Paying tenants, not payback
So there we are in the Brooklyn conference room, going over the latest findings. Most of the people in the room are young enough to be my children and all are smarter than I am. At one point, Meg Sutton, a data scientist for Radiator Labs, showed me the temperature data from the Columbia buildings and asked, “Dan, does this anomaly here mean this radiator trap has failed?”
I looked at the paperwork and gulped. The Cozy had realized that its trap had failed and it told Meg. And that made me think back to how I had once told Cox that he was nuts and reinventing the wheel.
“Ah, yes, Meg, that’s what it means.”
So now I am feeling quite dopey and astonished all at the same time when the guy who buys and rents apartment buildings for a living starts talking about the invisible tenants: “They don’t live in the building. They never complain because they have nothing to complain about. They don’t have agents, and best of all, they pay their rent on time.”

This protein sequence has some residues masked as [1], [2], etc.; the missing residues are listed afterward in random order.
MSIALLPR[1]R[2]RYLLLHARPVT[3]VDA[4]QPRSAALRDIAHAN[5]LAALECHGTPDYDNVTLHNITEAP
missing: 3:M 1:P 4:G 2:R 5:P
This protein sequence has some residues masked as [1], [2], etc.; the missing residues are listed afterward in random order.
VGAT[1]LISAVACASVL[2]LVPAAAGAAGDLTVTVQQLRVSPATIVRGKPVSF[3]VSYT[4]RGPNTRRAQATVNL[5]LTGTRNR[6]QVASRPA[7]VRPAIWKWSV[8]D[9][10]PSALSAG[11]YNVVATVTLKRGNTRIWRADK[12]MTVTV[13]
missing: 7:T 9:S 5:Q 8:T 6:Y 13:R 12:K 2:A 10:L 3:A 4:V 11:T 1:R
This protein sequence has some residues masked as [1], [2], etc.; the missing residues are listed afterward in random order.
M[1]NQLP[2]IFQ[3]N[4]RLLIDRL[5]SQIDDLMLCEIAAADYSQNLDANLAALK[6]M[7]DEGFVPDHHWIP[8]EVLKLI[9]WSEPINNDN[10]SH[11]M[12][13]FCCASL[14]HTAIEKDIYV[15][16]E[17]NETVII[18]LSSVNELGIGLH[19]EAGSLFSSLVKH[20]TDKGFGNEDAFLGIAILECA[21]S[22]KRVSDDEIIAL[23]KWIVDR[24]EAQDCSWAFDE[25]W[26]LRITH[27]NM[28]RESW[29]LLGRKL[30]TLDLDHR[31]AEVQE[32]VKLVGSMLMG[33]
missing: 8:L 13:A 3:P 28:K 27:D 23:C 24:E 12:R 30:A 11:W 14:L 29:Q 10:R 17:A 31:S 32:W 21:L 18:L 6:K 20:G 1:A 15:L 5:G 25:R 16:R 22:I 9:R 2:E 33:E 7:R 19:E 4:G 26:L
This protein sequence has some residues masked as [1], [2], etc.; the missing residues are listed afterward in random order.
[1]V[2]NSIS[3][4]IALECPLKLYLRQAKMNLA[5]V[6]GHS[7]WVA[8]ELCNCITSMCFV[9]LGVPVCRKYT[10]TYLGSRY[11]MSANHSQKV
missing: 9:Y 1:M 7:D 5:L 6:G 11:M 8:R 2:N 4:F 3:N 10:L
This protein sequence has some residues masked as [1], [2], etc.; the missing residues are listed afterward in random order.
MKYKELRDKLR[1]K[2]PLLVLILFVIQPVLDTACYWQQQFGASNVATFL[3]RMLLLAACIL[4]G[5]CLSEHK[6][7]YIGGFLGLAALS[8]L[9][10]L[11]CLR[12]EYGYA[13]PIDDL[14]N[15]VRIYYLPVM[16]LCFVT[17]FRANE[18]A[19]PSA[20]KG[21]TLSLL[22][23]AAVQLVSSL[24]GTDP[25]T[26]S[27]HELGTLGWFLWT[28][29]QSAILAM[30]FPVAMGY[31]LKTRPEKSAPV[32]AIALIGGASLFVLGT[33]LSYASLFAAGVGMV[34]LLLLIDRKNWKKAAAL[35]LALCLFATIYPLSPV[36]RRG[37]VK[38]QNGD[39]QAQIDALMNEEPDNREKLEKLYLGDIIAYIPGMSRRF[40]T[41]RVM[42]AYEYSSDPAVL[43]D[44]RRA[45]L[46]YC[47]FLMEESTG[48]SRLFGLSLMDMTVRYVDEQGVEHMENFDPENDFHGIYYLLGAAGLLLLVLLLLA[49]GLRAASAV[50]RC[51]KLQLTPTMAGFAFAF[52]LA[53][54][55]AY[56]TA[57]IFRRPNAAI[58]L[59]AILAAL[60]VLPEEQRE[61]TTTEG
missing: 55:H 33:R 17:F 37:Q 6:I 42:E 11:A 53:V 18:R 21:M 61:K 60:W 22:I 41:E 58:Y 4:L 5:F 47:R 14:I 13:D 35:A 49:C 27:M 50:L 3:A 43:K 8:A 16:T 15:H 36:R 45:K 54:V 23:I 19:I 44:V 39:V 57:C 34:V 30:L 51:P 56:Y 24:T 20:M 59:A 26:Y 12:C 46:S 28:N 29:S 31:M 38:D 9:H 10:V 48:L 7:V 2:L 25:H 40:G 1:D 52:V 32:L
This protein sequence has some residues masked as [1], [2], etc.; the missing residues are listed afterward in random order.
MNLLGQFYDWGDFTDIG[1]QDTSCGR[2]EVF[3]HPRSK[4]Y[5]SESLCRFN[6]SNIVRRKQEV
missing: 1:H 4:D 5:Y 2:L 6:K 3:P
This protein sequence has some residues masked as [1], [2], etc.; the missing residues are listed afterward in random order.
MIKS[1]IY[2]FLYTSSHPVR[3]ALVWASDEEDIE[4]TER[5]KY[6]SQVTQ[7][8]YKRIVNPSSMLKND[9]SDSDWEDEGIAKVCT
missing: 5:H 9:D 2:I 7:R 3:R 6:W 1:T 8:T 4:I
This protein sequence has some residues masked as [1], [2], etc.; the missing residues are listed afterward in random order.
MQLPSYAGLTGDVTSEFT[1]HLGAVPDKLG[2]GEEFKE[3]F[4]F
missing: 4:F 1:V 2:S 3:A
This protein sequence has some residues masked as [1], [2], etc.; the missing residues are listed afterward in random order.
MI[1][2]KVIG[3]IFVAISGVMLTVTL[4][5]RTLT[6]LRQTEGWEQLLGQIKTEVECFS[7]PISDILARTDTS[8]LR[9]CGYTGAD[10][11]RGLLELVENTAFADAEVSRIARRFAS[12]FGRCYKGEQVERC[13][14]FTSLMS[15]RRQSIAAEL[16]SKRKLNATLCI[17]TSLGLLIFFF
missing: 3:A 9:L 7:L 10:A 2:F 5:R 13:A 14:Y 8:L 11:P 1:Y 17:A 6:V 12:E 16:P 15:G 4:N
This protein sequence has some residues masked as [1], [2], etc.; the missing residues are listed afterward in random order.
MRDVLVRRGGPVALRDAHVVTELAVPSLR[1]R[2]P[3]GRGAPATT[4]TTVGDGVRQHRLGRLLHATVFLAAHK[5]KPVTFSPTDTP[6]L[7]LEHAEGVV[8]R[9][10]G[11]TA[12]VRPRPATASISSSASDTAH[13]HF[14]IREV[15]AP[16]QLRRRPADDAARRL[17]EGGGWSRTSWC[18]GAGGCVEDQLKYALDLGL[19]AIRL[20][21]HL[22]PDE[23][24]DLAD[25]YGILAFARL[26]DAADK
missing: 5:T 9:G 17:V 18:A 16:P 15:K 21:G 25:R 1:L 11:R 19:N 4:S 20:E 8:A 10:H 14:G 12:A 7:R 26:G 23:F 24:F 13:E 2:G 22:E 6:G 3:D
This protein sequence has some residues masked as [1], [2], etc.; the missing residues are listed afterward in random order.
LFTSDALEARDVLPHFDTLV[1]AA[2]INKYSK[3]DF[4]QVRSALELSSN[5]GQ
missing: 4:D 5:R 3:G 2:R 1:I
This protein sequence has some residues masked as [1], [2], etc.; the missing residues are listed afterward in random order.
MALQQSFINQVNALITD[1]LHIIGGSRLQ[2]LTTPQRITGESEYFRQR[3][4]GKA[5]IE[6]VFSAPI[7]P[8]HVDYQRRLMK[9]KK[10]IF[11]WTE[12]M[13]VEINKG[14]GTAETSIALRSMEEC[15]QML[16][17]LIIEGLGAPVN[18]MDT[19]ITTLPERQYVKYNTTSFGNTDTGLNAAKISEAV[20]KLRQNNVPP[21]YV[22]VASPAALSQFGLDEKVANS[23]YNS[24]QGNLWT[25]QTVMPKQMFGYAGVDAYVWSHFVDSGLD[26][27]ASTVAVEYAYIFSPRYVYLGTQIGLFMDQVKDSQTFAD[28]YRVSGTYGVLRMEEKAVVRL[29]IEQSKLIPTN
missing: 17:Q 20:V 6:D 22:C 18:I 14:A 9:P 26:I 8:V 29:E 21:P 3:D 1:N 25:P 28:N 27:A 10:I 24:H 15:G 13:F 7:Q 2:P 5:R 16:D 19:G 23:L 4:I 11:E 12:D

I’m hearing this and thinking that I have never met a contractor who relates fuel savings to invisible tenants. Most contractors give the price and then get vague when the building owner asks about payback.
If those contractors talked instead about invisible tenants and not dollars and cents, the owner would suddenly see the heating system improvements being proposed through the lens that he uses to measure his wealth — the number of paying tenants. This is so much more tangible in his mind than dollars not paid to the fuel provider. He sees the fuel provider as his foe and the invisible, ideal tenant as his dear friend.